When asked by detectives why he committed the murders, Darren Vann said, "Just I guess, anger"

By Chris Harris
May 07, 2018 01:03 PM
Darren Vann
AP/REX/Shutterstock

A former Marine who admitted Friday to murdering seven women in Indiana will be spared the death penalty as part of his plea deal, according to multiple reports.

Darren D. Vann, a resident of Gary, was first arrested in 2014. His trial was set to begin in October and prosecutors had indicated they would seek the death penalty, according to the Chicago Tribune.

But on Friday, The New York Times reports, Vann pleaded guilty to the strangulation deaths of Afrikka Hardy, 19, of Hammond, and Anith Jones, 35, of Merrillville, and five Gary women: Teaira Batey, 28; Tracy Martin, 41; Kristine Williams, 36; Sonya Billingsley, 53; and Tanya Gatlin, 27.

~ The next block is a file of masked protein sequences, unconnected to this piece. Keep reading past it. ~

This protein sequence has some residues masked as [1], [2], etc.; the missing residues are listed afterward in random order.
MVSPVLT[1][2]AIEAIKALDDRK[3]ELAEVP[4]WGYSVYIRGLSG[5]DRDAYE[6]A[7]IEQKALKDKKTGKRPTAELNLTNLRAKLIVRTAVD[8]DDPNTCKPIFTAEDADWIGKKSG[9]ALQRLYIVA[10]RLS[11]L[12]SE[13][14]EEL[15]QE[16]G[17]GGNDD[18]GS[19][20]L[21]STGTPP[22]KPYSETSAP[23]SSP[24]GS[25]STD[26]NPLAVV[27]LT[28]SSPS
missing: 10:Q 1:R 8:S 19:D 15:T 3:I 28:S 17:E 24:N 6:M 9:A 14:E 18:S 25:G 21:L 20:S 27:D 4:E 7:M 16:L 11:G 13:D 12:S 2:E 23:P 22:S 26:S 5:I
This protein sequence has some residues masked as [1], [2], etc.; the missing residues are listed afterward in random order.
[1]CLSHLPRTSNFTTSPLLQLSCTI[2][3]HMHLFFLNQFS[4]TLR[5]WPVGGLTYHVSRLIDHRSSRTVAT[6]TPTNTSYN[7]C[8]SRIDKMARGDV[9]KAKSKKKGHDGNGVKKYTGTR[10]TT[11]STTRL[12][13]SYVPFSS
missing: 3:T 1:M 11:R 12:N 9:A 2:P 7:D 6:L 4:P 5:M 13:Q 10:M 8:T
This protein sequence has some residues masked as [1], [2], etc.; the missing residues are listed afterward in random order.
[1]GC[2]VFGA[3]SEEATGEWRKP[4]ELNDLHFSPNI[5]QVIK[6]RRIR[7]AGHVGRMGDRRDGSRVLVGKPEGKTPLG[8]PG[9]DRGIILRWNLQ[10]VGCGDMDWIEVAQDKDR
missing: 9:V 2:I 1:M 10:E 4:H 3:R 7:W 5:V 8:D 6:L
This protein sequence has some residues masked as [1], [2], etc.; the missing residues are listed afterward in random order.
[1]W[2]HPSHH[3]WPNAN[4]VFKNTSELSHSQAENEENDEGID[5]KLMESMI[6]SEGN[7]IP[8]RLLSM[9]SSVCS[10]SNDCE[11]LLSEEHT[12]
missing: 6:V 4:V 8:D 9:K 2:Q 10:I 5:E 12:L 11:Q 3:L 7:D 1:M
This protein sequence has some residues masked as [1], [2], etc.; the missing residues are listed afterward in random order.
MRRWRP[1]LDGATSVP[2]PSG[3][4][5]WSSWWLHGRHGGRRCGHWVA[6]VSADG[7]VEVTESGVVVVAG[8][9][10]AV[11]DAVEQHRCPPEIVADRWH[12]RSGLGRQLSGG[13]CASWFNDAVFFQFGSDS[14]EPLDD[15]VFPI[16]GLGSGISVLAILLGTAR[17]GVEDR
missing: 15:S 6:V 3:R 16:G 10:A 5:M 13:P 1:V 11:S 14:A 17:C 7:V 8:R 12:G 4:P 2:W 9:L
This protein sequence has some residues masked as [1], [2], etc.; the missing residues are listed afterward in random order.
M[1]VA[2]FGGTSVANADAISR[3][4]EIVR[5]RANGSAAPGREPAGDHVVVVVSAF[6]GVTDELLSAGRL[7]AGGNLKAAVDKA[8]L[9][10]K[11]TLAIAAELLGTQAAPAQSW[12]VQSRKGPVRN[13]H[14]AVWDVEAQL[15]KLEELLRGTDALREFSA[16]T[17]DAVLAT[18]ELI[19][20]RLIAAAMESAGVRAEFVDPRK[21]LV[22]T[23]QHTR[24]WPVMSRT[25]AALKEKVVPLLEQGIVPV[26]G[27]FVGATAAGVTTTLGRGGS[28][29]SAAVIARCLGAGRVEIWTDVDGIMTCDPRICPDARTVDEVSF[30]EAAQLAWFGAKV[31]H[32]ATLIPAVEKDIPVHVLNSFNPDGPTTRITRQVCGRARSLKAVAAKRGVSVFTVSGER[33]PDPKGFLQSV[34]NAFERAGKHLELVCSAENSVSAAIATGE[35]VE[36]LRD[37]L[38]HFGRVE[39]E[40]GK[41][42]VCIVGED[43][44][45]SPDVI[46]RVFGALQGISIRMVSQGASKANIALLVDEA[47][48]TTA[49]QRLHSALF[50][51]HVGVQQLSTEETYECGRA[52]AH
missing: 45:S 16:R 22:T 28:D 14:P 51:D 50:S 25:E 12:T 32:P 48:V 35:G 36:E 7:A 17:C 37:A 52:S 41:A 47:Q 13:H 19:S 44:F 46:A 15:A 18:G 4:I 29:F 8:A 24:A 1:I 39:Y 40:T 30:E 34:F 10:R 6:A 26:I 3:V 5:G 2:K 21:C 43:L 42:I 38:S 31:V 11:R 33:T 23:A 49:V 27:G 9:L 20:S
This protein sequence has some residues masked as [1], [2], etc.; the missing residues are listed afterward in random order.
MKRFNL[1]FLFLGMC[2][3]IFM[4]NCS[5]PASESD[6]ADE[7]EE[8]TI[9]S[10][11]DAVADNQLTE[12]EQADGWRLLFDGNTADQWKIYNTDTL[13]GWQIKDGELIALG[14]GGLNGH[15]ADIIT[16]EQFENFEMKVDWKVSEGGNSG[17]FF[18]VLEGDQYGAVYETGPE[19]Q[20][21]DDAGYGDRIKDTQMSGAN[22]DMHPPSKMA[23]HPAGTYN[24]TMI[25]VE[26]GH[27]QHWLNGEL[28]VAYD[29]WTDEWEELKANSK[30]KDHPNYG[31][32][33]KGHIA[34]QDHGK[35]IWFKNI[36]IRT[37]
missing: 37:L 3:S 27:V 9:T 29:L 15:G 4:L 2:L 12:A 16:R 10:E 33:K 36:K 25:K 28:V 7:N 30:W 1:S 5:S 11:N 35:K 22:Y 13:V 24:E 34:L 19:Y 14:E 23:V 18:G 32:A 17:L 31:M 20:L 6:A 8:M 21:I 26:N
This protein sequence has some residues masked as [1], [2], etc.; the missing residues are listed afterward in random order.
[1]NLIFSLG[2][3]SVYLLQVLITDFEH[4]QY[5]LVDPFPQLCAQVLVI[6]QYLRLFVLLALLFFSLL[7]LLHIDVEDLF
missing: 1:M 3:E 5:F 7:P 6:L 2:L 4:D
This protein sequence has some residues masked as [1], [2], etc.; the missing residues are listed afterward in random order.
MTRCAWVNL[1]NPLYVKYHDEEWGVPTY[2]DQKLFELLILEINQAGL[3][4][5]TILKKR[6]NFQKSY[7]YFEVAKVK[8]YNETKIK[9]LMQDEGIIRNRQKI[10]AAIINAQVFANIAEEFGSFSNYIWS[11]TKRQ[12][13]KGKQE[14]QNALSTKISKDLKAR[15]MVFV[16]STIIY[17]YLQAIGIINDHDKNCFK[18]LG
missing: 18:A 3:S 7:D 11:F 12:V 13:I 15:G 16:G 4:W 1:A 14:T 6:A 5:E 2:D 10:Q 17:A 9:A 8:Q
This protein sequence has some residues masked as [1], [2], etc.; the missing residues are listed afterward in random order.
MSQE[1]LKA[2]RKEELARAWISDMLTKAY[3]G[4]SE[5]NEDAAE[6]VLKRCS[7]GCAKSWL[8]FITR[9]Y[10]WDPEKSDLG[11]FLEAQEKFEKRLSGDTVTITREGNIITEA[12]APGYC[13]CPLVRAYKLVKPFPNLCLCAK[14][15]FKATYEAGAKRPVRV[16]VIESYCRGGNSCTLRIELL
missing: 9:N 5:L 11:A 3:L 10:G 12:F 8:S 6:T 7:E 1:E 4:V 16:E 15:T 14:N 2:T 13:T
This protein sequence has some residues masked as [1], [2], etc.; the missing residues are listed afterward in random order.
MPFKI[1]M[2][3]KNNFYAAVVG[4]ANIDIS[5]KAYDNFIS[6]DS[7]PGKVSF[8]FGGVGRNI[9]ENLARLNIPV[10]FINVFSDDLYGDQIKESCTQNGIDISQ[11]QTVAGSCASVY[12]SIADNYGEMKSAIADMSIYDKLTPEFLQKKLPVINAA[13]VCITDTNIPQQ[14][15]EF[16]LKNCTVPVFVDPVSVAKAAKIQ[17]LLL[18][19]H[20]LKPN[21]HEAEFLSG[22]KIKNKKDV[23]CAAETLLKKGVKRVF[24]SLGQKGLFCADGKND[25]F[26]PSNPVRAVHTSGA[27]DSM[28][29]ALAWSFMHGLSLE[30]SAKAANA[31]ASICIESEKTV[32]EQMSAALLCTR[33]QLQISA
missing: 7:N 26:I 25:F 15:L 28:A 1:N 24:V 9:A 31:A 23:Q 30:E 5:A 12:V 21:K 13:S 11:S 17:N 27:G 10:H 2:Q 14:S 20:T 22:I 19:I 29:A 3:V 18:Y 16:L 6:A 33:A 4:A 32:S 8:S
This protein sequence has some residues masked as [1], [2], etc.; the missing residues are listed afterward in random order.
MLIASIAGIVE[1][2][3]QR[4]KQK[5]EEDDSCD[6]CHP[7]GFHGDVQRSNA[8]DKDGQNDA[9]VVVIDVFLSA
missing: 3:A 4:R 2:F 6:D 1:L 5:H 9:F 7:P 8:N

After his arrest for killing Hardy, Vann led police to the bodies of the six other women.

Vann will likely learn at his sentencing hearing May 25 that he’ll be sentenced to life in prison without parole, reports the Times of Northwest Indiana.

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The Times of Northwest Indiana reports that Vann targeted women who lived in an area of Gary where women gathered to use drugs or prostitute.

Vann was asked by detectives why he started killing women in Indiana, and, according to the Times of Northwest Indiana, he told them, “Just I guess, anger. ‘Cause I feel I shouldn’t have went to prison the first time. You see what I’m saying?”

Vann served several years in a Texas prison for sexual assault, and moved back to Indiana upon being released in 2013.

Vann served in the Marines before receiving an “other than honorable” discharge in 1993.

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